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I'm trying to bring a legacy project under test. The code was written in such a way that it is generally testable, however some of the third party dependencies were not. I'm trying to wrap my head around how to unit test something that looks like this:

class InsightEmailJob : NHibernateJob
    public IInsightEmailService InsightEmailService { get; set; }
    public IReportService ReportService { get; set; }
    public ITemplatedNotifier TemplatedNotifier { get; set; }
    public string ReplyEmail { get; set; }
    public string ReplyName { get; set; }

    public InsightEmailJob(ISession session,
        ILog log,
        IInsightEmailService insightEmailService,
        IReportService reportService,
        ITemplatedNotifier templatedNotifier,
        SystemReplyEmailSpec systemReplyEmailSpec)
        : base(session, log)
        InsightEmailService = insightEmailService;
        ReportService = reportService;
        TemplatedNotifier = templatedNotifier;
        ReplyEmail = systemReplyEmailSpec.ReplyEmail;
        ReplyName = systemReplyEmailSpec.ReplyName;

    public int AccountID{ get; set; }
    private Account mAccount;

    public Account Account
            if (this.mAccount == null)
                mAccount = this.InsightEmailService.Get<Account>(AccountID);
            return mAccount;

    protected override void DoWork(JobExecutionContext context)
        var insightEmail = InsightEmailService.FindAndIncrementEmailForAccount(Account);
        var report = ReportService.LoadMultiReportByName(insightEmail.ReportName);
        var reportData = ReportService.Execute(report, new ParameterValuesDictionary(Account, DateTime.Now.AddDays(-7), DateTime.Now, 0));
        var templateData = new Hashtable {{"data", reportData}, {"account", Account}};
        foreach (var u in Account.Users.Where(x => x.Notify))
            TemplatedNotifier.Send(u.UserName, ReplyName, ReplyEmail, insightEmail.TemplateName, templateData);

I understand that a lot of people would suggest using Mocks or Stubs to pass in instead of the interfaces, however I'm a little confused as to how this is actually beneficial. It seems that this would just ensure that the appropriate methods are called, which strikes me as somewhat vacuous, and far too coupled with the implementation of the job to be a really valid test. Ultimately the question becomes, how do you unit test something that returns no values and really only causes side effects without just testing that its implemented the way you say it is?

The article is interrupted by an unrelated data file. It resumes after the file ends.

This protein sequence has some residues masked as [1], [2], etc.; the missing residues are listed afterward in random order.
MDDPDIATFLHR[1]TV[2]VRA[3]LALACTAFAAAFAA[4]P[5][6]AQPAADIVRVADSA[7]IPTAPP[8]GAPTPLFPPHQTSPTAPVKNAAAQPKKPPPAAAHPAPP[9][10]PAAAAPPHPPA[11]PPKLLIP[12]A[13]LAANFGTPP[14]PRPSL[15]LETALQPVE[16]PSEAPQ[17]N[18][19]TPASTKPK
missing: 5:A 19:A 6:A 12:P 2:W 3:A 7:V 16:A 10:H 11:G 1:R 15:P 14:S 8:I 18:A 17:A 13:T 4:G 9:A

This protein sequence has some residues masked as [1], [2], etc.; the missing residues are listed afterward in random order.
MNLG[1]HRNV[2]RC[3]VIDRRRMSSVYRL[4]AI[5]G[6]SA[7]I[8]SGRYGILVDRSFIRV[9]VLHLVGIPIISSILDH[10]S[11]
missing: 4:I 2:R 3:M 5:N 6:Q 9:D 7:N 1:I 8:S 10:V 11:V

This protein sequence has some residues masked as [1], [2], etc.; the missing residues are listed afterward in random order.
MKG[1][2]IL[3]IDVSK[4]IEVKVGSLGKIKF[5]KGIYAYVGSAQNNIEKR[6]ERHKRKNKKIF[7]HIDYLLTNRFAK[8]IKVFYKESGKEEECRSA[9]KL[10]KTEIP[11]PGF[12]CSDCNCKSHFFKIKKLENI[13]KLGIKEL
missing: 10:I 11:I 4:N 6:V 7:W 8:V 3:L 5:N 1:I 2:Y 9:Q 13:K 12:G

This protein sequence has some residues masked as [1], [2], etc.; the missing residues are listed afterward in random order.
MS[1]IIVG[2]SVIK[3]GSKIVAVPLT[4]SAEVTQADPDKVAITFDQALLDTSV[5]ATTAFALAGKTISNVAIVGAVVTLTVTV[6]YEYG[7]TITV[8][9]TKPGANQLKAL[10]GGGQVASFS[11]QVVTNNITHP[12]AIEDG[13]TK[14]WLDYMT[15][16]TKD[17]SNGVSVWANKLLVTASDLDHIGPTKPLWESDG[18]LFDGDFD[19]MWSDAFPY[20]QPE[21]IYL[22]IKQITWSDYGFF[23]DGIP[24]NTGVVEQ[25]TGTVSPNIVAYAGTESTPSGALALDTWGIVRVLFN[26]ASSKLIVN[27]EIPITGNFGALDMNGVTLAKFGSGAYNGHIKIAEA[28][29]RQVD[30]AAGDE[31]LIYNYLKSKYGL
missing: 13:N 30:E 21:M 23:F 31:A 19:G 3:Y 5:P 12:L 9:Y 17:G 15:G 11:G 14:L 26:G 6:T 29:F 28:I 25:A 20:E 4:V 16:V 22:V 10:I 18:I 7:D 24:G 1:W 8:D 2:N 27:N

share|improve this question

When you do unit testing, you are just testing unit. It means under a given external dependencies , how is the unit (example a method calling methods from other services). Therefore , you need to see for various condition of the external dependency if your code under tests behaves right.

For methods that return nothing there are a number of ways to verify this

  1. if you are using Mocking framework ,say for example Moq, you can use Verify to make sure that external methods are call with appropriate parameters.
  2. You can verify what is passed to external methods using callbacks ( moq has good callback mechanism)
share|improve this answer

Unit tests are written to prove your implementations work correctly. If your test code is getting too complex and things are becoming harder to mock, implementation code is probably getting more complex and harder to understand as well.

When you decide there is too much work in mocking dependencies, you should reconsider your design and aim to refactor it to a simpler form.

Just by looking at your constructor we can see that it's probably doing too much work. You have 6 dependencies and you will have to mock all of them to write valid unit tests. I don't think you have enough abstractions here because you have to deal with NHibernate sessions, some reporting service and send an email.

Repository Pattern is a common pattern for abstracting data access code. You also should move email sending part to another class and use its interface here.

It's pretty easy to mock methods that don't have a return value. By mocking these method calls you prove that your class is using external dependencies correctly.You can write asserts for parameter values and how many times it is called to validate your code.

Anyway here's an example of how you can mock a method in Moq

insightEmailService.Setup(mock => mock.FindAndIncrementEmailForAccount(It.IsAny<Account>()))
share|improve this answer
i don't see how adding another abstraction here is going to reduce the complexity. The email sending is abstracted into a class that implements an interface already, I am using an interface already. The IInsightEmailService is a repository for loading InsightEmails. I could push the SystemReplyEmailSpec into the notifier, and that would reduce the dependencies to 5, but i'm not seeing a win. Why would putting another class around this (that does the same things) be better than using the code that is already there? – Bryan Pedlar May 1 '13 at 21:21

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